Mark Carney won’t be able to save Britain from itself

Mark Carney is inheriting a heavy burden.
Mark Carney is inheriting a heavy burden.
Image: Jason Alden/WPA Pool/Getty Images)
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When Mark Carney arrives at the Bank of England in June he will do so with a heavy weight of expectation on his shoulders.

The new mandate he will inherit shifts the bank’s focus from its 2% inflation target to an inflation forecast target with forward guidance of policy decisions. In theory, at least this should both enhance the communication of monetary policy to the public and allows the bank’s Monetary Policy Committee scope to accept under- or over-shoots in inflation relative to target in the short term.

For many, however, this was simply an acknowledgement of the Monetary Policy Committee’s decision to leave its base interest rate at 0.5% since March 2009 despite persistent above-target inflation:

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Even those who had been advocating for a change in mandate were disappointed as the Chancellor stopped short of a nominal GDP level target, which would have loosed Carney’s hands even further.

It is nevertheless clear that Osborne is looking for the bank to remain accommodative in an effort to offset his fiscal consolidation program. Although he was vague in the detail, government spending cuts after the next election implied, though not announced, in the Budget are a cause for concern.

As the Institute for Fiscal Studies wrote in its report on the Budget:

The implication is that the real effect of public spending cuts pencilled in for the next parliament will be even more severe than expected hitherto. Add to that the fact that we are promised more capital spending, more spending on social care, and a more generous childcare subsidy, within an overall spending envelope that has not been expanded and the outlook for all other unprotected spending looks grim indeed.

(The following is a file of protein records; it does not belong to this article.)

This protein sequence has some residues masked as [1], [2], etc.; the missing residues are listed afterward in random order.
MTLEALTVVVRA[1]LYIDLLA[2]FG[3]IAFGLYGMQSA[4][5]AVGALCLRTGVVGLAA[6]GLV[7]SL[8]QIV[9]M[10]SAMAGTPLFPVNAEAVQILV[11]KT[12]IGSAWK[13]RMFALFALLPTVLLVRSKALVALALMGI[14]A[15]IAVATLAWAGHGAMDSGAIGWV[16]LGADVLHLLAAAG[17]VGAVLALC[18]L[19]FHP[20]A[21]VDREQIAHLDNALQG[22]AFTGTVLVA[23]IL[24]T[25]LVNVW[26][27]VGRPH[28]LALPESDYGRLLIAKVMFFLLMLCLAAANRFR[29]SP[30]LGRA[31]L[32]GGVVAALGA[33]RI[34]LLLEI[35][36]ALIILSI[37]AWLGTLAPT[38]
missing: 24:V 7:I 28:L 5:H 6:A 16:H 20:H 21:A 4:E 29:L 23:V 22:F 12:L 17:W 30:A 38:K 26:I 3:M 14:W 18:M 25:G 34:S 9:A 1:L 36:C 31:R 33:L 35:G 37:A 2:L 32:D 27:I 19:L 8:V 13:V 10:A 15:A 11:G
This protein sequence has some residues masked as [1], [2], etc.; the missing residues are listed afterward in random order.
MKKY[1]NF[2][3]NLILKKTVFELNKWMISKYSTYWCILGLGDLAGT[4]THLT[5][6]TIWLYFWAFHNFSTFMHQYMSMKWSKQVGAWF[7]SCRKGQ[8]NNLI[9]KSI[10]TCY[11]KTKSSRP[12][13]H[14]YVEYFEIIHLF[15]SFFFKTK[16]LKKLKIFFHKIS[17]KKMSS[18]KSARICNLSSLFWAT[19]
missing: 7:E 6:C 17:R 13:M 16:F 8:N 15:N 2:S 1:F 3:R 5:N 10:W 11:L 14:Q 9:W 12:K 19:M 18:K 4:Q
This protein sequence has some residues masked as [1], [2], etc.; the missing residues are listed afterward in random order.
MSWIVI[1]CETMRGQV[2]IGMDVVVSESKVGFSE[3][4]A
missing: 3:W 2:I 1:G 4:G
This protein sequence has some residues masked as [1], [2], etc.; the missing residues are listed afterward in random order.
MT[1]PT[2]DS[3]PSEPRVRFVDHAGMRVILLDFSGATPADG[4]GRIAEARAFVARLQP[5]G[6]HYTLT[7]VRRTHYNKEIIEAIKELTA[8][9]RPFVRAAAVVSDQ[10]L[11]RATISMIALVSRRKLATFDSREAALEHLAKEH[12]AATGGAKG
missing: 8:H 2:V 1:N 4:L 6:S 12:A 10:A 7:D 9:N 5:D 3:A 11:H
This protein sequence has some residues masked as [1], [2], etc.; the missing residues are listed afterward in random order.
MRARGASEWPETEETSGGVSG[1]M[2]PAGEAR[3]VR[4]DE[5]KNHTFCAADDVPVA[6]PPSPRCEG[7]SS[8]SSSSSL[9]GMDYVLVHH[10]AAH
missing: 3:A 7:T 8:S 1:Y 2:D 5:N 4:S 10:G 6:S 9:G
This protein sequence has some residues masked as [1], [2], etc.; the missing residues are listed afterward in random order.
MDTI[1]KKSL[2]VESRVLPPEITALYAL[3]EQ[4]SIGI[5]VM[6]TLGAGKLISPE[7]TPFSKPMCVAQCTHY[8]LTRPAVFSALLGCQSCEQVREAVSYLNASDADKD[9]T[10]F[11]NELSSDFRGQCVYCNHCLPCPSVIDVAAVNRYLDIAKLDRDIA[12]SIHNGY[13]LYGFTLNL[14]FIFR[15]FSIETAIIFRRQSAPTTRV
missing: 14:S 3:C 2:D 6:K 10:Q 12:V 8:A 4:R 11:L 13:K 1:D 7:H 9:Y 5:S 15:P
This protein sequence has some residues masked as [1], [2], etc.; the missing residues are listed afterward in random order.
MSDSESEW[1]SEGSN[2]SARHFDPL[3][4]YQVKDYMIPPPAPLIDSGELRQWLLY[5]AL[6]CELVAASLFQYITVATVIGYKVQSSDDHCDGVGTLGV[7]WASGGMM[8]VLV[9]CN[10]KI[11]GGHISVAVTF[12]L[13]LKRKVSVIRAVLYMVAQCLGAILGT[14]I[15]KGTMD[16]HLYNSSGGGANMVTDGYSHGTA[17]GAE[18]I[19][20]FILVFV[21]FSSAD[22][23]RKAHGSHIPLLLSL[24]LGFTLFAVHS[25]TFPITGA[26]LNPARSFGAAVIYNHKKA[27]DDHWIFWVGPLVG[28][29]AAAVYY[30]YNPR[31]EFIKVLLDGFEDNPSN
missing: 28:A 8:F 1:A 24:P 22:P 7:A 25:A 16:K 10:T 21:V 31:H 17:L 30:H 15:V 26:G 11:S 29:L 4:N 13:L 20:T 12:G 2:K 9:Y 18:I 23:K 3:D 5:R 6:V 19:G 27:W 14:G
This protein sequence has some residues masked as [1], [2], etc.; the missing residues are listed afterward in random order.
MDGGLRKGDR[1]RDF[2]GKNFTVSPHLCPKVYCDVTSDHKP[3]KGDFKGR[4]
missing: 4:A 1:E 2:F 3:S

So the key question is how effective has monetary policy been at offsetting government efforts to reduce the fiscal deficit. Here it is helpful to look at the UK’s recent economic performance versus the US:

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What is clear from the chart is that the trajectories of the two countries were relatively similar both going into the crisis and in the sharp bounce-back that started in March 2009. However, from 2010 onwards there is a clear divergence with UK growth slowing sharply.

There are multiple explanations for this. The first is that fiscal consolidation efforts have hit growth both directly by reducing demand and indirectly through discouraging private sector investment as they see their available market contract.

A second line taken is that the treasury and the bank have made weakening the pound an implicit policy as it should, at least in theory, have prompted an increase in exports and improved Britain’s trade balance. Yet if this was the hope it has been cruelly dashed by a combination of external shocks, such as the eurozone crisis, and the relative weakness of the UK manufacturing sector.

Chris Giles, economics editor of the Financial Times, is one of the proponents of the latter view. He argues:

[By] far the most important cause of stagnation was the terrible export performance. Had foreign sales last year performed as the OBR forecast in late 2011, nominal gross domestic product would have been £13.6bn higher by the fourth quarter and the annual growth rate would have been 4.9 per cent not 1.3 per cent.

Relying on an export boom to lead the country out of a crisis while loose monetary policy smoothed the transition was always a gamble. The fact that it has not materialized should in itself worry the Chancellor, but all the more concerning is that he is still looking to monetary policy to paper over the cracks despite the fact that it appears to have only had a limited impact in offsetting the weakness in output so far.

With a financial system in the process of deleveraging, household real incomes falling and an apparent dearth of investment opportunities in the UK the transmission mechanisms of central bank policy into the real economy are limited.

As such we can perhaps look at another way that monetary policy can feed into output—government investment.

Unfortunately there are no signs yet that Britain’s Chancellor is moving in this direction. Without a policy shift when Carney takes over from Mervyn King he will be inheriting a heavy burden indeed.